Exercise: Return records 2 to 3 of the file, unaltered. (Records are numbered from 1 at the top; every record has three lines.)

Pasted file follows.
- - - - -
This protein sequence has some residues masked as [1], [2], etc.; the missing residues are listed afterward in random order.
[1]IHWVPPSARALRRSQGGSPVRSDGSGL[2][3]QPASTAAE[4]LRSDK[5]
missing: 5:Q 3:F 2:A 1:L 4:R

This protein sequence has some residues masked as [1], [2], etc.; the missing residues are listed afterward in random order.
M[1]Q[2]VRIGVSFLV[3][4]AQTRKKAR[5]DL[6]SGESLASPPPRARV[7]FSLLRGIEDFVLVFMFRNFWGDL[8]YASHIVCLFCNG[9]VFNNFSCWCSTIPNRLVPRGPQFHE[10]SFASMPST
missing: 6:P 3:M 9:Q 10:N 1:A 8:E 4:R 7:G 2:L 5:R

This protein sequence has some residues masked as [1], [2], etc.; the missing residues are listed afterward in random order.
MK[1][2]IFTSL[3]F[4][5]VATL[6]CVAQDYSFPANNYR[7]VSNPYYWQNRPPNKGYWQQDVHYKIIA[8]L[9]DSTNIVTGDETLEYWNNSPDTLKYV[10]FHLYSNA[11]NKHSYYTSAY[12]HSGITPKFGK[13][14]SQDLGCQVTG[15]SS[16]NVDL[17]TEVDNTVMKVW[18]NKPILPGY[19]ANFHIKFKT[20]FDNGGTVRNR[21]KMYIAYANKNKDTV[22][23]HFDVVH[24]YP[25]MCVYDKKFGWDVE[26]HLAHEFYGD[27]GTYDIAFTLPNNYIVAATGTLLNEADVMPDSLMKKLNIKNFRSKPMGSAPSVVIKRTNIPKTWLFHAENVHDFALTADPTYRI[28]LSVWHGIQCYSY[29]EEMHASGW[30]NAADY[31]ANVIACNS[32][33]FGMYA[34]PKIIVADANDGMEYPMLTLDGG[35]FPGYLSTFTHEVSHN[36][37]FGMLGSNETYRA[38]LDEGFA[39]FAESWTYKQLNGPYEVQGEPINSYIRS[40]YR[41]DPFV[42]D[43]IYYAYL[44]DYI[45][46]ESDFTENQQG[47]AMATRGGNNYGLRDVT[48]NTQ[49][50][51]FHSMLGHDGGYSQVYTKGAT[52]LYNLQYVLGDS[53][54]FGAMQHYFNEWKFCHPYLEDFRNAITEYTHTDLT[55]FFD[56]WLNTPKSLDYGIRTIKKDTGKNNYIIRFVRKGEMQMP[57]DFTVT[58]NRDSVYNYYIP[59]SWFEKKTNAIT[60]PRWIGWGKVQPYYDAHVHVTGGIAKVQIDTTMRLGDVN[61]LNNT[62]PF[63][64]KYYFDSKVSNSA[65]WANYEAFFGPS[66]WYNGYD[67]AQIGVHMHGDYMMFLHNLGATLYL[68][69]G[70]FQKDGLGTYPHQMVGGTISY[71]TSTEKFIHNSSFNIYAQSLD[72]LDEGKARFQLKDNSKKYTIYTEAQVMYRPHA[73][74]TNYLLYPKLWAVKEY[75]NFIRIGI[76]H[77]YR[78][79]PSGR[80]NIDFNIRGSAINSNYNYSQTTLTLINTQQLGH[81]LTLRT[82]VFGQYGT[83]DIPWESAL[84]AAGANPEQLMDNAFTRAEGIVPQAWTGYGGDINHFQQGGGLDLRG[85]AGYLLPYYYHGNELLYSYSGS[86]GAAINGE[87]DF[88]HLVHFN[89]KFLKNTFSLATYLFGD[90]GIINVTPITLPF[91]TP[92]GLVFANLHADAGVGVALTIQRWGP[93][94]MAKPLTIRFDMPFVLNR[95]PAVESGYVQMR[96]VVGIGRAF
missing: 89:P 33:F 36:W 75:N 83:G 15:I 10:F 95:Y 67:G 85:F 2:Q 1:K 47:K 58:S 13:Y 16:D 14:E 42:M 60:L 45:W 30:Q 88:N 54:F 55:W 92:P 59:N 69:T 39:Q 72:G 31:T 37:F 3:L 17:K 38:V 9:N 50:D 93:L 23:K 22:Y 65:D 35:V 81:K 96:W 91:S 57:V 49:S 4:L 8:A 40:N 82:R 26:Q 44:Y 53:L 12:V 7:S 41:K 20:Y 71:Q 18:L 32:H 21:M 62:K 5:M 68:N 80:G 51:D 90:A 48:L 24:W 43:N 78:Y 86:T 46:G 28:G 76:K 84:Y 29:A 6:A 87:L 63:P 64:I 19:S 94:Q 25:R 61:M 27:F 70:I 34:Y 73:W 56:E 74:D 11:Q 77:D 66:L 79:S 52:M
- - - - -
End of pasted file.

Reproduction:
This protein sequence has some residues masked as [1], [2], etc.; the missing residues are listed afterward in random order.
M[1]Q[2]VRIGVSFLV[3][4]AQTRKKAR[5]DL[6]SGESLASPPPRARV[7]FSLLRGIEDFVLVFMFRNFWGDL[8]YASHIVCLFCNG[9]VFNNFSCWCSTIPNRLVPRGPQFHE[10]SFASMPST
missing: 6:P 3:M 9:Q 10:N 1:A 8:E 4:R 7:G 2:L 5:R

This protein sequence has some residues masked as [1], [2], etc.; the missing residues are listed afterward in random order.
MK[1][2]IFTSL[3]F[4][5]VATL[6]CVAQDYSFPANNYR[7]VSNPYYWQNRPPNKGYWQQDVHYKIIA[8]L[9]DSTNIVTGDETLEYWNNSPDTLKYV[10]FHLYSNA[11]NKHSYYTSAY[12]HSGITPKFGK[13][14]SQDLGCQVTG[15]SS[16]NVDL[17]TEVDNTVMKVW[18]NKPILPGY[19]ANFHIKFKT[20]FDNGGTVRNR[21]KMYIAYANKNKDTV[22][23]HFDVVH[24]YP[25]MCVYDKKFGWDVE[26]HLAHEFYGD[27]GTYDIAFTLPNNYIVAATGTLLNEADVMPDSLMKKLNIKNFRSKPMGSAPSVVIKRTNIPKTWLFHAENVHDFALTADPTYRI[28]LSVWHGIQCYSY[29]EEMHASGW[30]NAADY[31]ANVIACNS[32][33]FGMYA[34]PKIIVADANDGMEYPMLTLDGG[35]FPGYLSTFTHEVSHN[36][37]FGMLGSNETYRA[38]LDEGFA[39]FAESWTYKQLNGPYEVQGEPINSYIRS[40]YR[41]DPFV[42]D[43]IYYAYL[44]DYI[45][46]ESDFTENQQG[47]AMATRGGNNYGLRDVT[48]NTQ[49][50][51]FHSMLGHDGGYSQVYTKGAT[52]LYNLQYVLGDS[53][54]FGAMQHYFNEWKFCHPYLEDFRNAITEYTHTDLT[55]FFD[56]WLNTPKSLDYGIRTIKKDTGKNNYIIRFVRKGEMQMP[57]DFTVT[58]NRDSVYNYYIP[59]SWFEKKTNAIT[60]PRWIGWGKVQPYYDAHVHVTGGIAKVQIDTTMRLGDVN[61]LNNT[62]PF[63][64]KYYFDSKVSNSA[65]WANYEAFFGPS[66]WYNGYD[67]AQIGVHMHGDYMMFLHNLGATLYL[68][69]G[70]FQKDGLGTYPHQMVGGTISY[71]TSTEKFIHNSSFNIYAQSLD[72]LDEGKARFQLKDNSKKYTIYTEAQVMYRPHA[73][74]TNYLLYPKLWAVKEY[75]NFIRIGI[76]H[77]YR[78][79]PSGR[80]NIDFNIRGSAINSNYNYSQTTLTLINTQQLGH[81]LTLRT[82]VFGQYGT[83]DIPWESAL[84]AAGANPEQLMDNAFTRAEGIVPQAWTGYGGDINHFQQGGGLDLRG[85]AGYLLPYYYHGNELLYSYSGS[86]GAAINGE[87]DF[88]HLVHFN[89]KFLKNTFSLATYLFGD[90]GIINVTPITLPF[91]TP[92]GLVFANLHADAGVGVALTIQRWGP[93][94]MAKPLTIRFDMPFVLNR[95]PAVESGYVQMR[96]VVGIGRAF
missing: 89:P 33:F 36:W 75:N 83:G 15:I 10:F 95:Y 67:G 85:F 2:Q 1:K 47:K 58:S 13:Y 16:D 14:E 42:M 60:L 45:W 30:Q 88:N 54:F 55:W 92:P 59:N 69:T 39:Q 72:G 31:T 37:F 3:L 17:K 38:V 9:N 50:D 93:L 23:K 22:Y 65:D 35:V 81:K 96:W 91:S 57:V 49:S 4:L 8:A 40:N 82:R 26:Q 44:Y 53:L 12:V 7:S 41:K 20:Y 71:Q 18:L 32:H 21:M 62:K 5:M 68:N 80:G 51:D 90:A 48:L 24:W 43:N 78:Y 86:T 46:G 28:G 76:K 84:Y 29:A 6:A 87:L 63:P 64:I 19:S 94:Q 25:R 61:M 27:F 70:I 34:Y 73:W 56:E 74:D 11:Q 77:D 66:L 79:S 52:M